Life Sketches: Puffball hunting

Life Sketches by Terry Berkson

Puffball hunting

Yesterday morning I looked out the window and saw that a puffball was emerging from the ground at the edge of a hedgerow bordering our back lawn. It reminded me of an incident that occurred many years ago. I had taken my son and his friend, Junior, puffball hunting on a farm just outside of Warren off of Route 20. What’s different about a puffball from others in the mushroom family is that they can grow out of the ground overnight. And, if you don’t find and pick them in time when they are still pure white and firm, they dry out and shrink to a paper-like sphere that emits a dusty cloud of spores when squeezed, hence the name puffball.

It was early in the season and I wasn’t sure we’d find anything, but with the cooler weather already upon us I was looking forward to a quiet walk in the woods. Maybe we’d even spot some deer. The boys were about 8 or 9 and were excited to be on an expedition, but they crashed through the woods, talking and laughing and slapping tree trunks with sticks. It wasn’t the calm nature walk that I had hoped for and for sure we weren’t going to see any deer so, to get some peace, I lied and told them that if they made too much noise the puffballs would suck themselves back into the ground. That seemed to quiet the boys, but after an hour of searching we didn’t find anything.

About a week later while driving to town, Junior’s mother spotted a puffball out in her neighbor’s pasture. Knowing how much her husband loved to eat them pan-fried in butter, and being a devoted wife, she jammed on the brakes, flipped open her son’s door and commanded, “Junior, get that puffball!” The kid sat up and zeroed in on the target like a Labrador retriever. Ironically, the puffball was sitting on the land of a neighbor with whom they were having a property-line dispute. For a second, mother grabbed Junior by the back of his shirt, but devotion to her husband won out and she chose to risk the humiliation of being caught by the “enemy.”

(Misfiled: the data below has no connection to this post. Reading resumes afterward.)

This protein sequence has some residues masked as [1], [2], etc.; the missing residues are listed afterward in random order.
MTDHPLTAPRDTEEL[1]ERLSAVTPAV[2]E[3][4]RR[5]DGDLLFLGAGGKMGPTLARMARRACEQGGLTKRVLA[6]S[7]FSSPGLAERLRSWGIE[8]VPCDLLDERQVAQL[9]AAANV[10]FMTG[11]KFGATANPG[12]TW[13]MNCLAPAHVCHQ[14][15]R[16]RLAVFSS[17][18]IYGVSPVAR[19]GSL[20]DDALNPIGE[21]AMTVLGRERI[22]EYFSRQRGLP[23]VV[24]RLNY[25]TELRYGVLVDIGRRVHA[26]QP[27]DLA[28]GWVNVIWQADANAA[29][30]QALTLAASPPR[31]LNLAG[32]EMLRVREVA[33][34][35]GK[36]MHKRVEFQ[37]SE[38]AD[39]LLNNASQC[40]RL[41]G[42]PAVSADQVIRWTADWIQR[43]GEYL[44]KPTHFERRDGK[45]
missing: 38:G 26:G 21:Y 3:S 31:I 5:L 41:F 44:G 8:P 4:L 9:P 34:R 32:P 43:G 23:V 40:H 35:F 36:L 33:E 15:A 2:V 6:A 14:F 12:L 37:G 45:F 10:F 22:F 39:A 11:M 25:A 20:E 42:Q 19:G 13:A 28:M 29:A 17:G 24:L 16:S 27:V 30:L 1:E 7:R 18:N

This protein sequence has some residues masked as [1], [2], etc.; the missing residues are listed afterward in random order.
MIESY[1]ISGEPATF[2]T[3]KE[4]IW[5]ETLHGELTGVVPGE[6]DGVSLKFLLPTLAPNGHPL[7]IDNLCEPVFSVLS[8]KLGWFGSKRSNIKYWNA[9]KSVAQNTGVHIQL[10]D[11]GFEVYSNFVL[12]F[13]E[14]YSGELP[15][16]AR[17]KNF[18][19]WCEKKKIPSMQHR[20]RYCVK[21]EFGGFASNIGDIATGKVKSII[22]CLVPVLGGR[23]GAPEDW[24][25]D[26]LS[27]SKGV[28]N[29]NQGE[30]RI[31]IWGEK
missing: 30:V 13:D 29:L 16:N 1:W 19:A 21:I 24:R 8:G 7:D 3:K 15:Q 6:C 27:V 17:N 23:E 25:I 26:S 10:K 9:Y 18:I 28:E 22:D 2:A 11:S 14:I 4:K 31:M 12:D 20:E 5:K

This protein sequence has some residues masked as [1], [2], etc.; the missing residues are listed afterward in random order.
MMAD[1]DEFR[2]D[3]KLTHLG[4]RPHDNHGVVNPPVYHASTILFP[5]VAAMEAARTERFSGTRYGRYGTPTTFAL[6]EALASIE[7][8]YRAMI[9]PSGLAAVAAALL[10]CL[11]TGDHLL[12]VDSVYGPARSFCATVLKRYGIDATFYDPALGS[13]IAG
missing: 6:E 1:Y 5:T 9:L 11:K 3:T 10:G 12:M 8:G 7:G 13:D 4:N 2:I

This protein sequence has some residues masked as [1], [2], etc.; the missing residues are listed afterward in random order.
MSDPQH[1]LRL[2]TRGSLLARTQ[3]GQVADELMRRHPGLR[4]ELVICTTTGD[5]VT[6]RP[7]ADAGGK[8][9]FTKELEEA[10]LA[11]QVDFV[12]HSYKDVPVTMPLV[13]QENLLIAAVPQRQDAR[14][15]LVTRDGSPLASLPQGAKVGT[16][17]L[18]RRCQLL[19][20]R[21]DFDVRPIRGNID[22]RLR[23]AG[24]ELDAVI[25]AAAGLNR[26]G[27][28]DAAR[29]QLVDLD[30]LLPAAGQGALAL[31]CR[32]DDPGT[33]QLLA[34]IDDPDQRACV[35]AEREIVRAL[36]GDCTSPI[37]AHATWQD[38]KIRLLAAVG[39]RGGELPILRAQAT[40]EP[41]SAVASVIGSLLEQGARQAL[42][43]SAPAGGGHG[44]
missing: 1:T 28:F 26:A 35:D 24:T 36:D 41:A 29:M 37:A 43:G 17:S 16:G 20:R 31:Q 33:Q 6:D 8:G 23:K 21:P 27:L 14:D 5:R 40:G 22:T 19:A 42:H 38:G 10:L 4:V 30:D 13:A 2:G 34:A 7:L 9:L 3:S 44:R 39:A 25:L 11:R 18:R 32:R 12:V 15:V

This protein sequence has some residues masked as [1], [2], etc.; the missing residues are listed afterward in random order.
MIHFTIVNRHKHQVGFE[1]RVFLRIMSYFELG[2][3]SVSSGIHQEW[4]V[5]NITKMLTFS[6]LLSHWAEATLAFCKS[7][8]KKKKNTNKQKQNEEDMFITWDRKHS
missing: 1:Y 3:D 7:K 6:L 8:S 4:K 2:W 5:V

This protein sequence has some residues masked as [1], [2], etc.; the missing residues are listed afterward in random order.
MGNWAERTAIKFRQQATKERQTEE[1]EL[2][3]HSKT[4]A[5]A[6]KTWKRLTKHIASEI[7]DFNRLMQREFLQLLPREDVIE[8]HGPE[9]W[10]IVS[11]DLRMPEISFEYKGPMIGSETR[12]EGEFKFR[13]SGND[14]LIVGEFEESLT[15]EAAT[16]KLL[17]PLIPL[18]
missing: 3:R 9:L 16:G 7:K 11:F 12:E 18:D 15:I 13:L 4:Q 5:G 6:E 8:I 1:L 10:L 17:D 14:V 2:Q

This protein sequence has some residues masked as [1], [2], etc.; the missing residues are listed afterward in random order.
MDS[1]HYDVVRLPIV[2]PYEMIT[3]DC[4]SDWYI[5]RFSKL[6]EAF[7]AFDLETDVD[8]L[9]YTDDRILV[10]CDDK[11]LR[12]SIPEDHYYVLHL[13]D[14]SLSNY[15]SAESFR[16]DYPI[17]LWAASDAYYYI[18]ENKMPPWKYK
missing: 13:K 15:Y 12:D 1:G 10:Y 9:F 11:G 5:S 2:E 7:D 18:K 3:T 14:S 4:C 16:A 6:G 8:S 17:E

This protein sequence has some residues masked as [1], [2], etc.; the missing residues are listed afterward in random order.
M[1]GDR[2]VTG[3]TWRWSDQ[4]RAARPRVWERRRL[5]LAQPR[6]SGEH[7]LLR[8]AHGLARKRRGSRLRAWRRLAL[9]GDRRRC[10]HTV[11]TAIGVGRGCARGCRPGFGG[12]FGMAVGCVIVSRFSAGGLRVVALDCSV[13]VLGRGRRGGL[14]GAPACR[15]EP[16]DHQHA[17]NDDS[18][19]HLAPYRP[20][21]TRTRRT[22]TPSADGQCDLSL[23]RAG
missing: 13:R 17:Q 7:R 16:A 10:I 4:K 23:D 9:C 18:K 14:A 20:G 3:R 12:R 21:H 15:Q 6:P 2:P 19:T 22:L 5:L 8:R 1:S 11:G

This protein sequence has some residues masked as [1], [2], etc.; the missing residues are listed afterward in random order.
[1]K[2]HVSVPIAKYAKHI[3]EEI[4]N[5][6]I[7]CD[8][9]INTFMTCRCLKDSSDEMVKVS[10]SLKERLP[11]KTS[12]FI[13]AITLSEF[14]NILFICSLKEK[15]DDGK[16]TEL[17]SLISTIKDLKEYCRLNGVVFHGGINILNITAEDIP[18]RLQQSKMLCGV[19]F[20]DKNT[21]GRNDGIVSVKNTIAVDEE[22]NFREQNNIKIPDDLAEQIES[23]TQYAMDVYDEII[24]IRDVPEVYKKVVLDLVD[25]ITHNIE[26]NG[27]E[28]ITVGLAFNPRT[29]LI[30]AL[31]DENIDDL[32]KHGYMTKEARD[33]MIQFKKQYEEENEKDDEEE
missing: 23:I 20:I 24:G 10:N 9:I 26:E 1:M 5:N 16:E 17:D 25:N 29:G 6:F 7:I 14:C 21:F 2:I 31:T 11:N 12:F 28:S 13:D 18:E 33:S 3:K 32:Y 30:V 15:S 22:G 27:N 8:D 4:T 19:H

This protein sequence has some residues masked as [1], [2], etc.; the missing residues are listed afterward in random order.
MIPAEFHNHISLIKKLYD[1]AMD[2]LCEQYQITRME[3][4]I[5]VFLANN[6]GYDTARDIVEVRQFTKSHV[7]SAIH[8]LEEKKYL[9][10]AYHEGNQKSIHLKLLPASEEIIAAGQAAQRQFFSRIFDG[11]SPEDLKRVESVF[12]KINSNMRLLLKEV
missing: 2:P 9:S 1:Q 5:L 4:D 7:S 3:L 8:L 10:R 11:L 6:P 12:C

Released from his mother’s grip, Junior left the car, slipped through the barbed wire fence like a cat and began to trot out into the forbidden pasture, the puffball glowing like a beacon. “Hurry up!” his mother called from the car, causing Junior to quicken his pace. But, when he was within 30 yards of the quarry and almost out of earshot of his mom, Junior suddenly dropped to the ground and proceeded on all fours. His mother was baffled by his actions but she would now have to scream for her son to hear her and she was worried about arousing the enemy. Junior proceeded at what to her seemed like a snail’s pace. When he neared the snow-white target he gathered himself and pounced on it, tearing it from its anchorage. Then he rose triumphantly and began running back toward the car, his mother holding her head in her hands. When he reached the fence he thrust his prize under the wire to his flustered mother who was waiting with hands open — and a question: “Junior, why were you crawling?”

The boy thought for a moment and then answered. “Terry said that you have to sneak up on a puffball or else it’ll suck itself back into the ground.”

“Wait till I talk to Terry!” his mother said.

That evening I received her phone call and an emotional reprimand about how I almost caused her to have a heart attack. Not to bring further injury to her heart —her name and Junior’s name were left out of this story. I did hint that a helping of the delicacy fried with breadcrumbs would serve to keep me quiet indefinitely.

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